Grafting polymers onto single-walled carbon nanotubes (SWCNTs) usefully alters properties but does not typically yield stable, solvated species directly. Despite the expectation of steric stabilization, a damaging (re)dispersion step is usually necessary. Here, poly(vinyl acetate)s (PVAc) of varying molecular weights are grafted to individualized, reduced SWCNTs at different concentrations to examine the extent of reaction and degree of solvation. The use of higher polymer concentrations leads to an increase in grafting ratio (weight fraction of grafted polymer relative to the SWCNT framework), approaching the limit of random sequentially adsorbed Flory ‘mushrooms’ on the surface. However, at higher polymer concentrations, a larger percentage of SWCNTs precipitate during the reaction; an effect which is more significant for larger weight polymers. The precipitation is attributed to depletion interactions generated by ungrafted homopolymer overcoming Coulombic repulsion of adjacent like-charged SWCNTs; a simple model is proposed. Larger polymers and greater degrees of functionalization favor stable solvation, but larger and more concentrated homopolymers increase depletion aggregation. By using low concentrations (25 μM) of larger molecular weight PVAc (10 kDa), up to 65% of grafted SWCNTs were retained in solution (at 65 μg mL-1) directly after the reaction.
Basma NS, Headen TF, Shaffer MSP, et al., 2018, Local structure and polar order in liquid N-Methyl-2-pyrrolidone (NMP), Journal of Physical Chemistry B, Vol: 122, Pages: 8963-8971, ISSN: 1520-5207
N-Methyl-2-pyrrolidone (NMP) is an exceptional solvent, widely used in industry and for nanomaterials processing. Yet despite its ubiquity, its liquid structure, which ultimately dictates its solvation properties, is not fully known. Here, neutron scattering is used to determine NMP’s structure in unprecedented detail. Two dominant nearest-neighbor arrangements are found, where rings are parallel or perpendicular. However, compared with related solvents, NMP has a relatively large population of parallel approaches, similar only to benzene, despite its nonaromaticity and the presence of the normally structure-reducing methyl group. This arrangement is underpinned by NMP’s dipole moment, which has a profound effect on its structure: nearest-neighbor molecules arrange in an antiparallel but offset fashion. This polar-induced order extends beyond the first solvation shell, resulting in ordered trimers that reach the nanometer range. The degree of order and balance of interactions rationalize NMP’s high boiling point and versatile capabilities to solvate both charged and uncharged species.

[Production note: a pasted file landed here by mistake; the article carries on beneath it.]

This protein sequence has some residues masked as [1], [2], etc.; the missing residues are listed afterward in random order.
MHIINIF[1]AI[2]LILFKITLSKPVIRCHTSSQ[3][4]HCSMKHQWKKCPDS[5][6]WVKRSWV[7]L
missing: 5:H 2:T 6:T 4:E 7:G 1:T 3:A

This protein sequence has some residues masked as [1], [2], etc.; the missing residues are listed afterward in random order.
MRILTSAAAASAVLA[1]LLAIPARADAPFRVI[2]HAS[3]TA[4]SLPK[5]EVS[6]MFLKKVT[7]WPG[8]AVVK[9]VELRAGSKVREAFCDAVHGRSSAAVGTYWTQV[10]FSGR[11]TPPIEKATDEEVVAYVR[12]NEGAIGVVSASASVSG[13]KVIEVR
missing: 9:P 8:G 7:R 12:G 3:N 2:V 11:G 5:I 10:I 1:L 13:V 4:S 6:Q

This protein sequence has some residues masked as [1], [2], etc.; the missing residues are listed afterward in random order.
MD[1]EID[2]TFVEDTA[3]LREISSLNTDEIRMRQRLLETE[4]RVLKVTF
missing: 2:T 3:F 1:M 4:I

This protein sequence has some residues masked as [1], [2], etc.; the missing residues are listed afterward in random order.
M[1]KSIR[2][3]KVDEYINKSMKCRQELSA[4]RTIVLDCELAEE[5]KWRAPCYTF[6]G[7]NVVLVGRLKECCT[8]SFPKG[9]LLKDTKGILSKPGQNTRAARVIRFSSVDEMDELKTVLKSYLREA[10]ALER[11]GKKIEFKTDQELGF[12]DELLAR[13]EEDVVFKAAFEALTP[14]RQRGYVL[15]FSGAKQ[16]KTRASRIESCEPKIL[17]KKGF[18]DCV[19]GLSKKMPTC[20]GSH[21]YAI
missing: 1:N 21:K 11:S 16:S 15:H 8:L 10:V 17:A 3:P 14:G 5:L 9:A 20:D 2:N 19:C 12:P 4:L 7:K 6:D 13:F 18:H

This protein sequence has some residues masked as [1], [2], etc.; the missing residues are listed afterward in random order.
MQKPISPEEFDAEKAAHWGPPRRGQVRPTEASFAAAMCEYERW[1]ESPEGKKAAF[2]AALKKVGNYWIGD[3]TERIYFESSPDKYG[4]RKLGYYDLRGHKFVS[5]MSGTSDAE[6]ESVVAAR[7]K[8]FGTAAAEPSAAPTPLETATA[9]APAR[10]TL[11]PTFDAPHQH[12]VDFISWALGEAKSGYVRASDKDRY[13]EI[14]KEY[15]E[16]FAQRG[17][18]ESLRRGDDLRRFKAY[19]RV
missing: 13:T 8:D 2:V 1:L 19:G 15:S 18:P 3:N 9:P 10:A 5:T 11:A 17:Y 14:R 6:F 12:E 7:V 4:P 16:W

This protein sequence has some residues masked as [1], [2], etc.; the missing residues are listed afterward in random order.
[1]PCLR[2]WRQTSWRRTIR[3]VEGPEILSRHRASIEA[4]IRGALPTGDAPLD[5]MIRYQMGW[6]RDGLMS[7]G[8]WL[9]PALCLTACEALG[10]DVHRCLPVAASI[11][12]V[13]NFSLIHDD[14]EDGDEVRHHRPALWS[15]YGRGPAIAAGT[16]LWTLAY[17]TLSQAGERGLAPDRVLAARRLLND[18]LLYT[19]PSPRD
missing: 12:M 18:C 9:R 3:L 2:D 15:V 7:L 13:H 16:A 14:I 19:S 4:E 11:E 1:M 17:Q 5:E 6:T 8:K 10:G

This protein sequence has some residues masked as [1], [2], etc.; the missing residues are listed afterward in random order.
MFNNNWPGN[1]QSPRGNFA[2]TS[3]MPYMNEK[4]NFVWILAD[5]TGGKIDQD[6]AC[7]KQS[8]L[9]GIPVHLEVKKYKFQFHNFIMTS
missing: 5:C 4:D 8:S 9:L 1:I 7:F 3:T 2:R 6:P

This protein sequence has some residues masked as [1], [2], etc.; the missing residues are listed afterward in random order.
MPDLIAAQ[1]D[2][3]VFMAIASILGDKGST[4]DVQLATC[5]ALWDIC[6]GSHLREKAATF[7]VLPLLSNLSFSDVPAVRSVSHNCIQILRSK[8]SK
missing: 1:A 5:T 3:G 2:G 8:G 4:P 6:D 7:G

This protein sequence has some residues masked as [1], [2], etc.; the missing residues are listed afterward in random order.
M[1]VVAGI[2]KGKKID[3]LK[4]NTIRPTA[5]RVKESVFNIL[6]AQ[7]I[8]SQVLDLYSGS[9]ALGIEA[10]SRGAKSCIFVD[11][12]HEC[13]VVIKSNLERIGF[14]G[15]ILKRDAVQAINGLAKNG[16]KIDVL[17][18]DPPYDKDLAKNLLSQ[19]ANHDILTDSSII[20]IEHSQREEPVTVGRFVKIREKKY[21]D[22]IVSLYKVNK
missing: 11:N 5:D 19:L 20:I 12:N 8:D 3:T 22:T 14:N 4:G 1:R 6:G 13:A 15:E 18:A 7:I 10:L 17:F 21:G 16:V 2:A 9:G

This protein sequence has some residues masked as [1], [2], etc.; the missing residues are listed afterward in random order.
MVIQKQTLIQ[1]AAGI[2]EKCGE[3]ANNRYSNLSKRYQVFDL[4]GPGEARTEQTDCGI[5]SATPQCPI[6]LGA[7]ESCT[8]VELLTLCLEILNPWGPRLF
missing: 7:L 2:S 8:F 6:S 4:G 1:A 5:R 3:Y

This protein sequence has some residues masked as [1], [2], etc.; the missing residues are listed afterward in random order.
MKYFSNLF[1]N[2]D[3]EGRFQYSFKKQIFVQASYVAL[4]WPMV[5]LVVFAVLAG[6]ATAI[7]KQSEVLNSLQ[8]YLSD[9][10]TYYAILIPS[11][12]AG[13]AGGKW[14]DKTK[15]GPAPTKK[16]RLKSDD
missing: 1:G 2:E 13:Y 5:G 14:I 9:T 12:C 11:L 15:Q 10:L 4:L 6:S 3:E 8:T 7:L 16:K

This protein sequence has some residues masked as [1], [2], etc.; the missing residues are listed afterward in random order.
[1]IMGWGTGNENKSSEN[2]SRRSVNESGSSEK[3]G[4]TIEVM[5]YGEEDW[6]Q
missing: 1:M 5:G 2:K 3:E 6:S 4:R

Hart M, Chen J, Michaelides A, et al., 2018, One-dimensional arsenic allotropes: Polymerization of yellow arsenic inside single-wall carbon nanotubes, Angewandte Chemie - International Edition, Vol: 57, Pages: 11649-11653, ISSN: 0570-0833
The pnictogen nanomaterials, including phosphorene and arsenene, display remarkable electronic and chemical properties. Yet, the structural diversity of these main group elements is still poorly explored. Here we fill single‐wall carbon nanotubes with elemental arsenic from the vapor phase. Using electron microscopy, we find chains of highly reactive As4 molecules as well as two new one‐dimensional allotropes of arsenic: a single‐stranded zig‐zag chain and a double‐stranded zig‐zag ladder. These linear structures are important intermediates between the gas‐phase clusters of arsenic and the extended sheets of arsenene. Raman spectroscopy indicates weak electronic interaction between the arsenic and the nanotubes which implies that the formation of the new allotropes is driven primarily by the geometry of the confinement. The relative stabilities of the new arsenic structures are estimated computationally. Band‐gap calculations predict that the insulating As4 chains become semiconducting, once converted to the zig‐zag ladder, and form a fully metallic allotrope of arsenic as the zig‐zag chain.
Javaid A, Ho KKC, Bismarck A, et al., 2018, Improving the multifunctional behaviour of structural supercapacitors by incorporating chemically activated carbon fibres and mesoporous silica particles as reinforcement, JOURNAL OF COMPOSITE MATERIALS, Vol: 52, Pages: 3085-3097, ISSN: 0021-9983
Jia J, White ER, Clancy AJ, et al., 2018, Fast exfoliation and functionalisation of two-dimensional crystalline carbon nitride by framework charging, Angewandte Chemie, ISSN: 1521-3757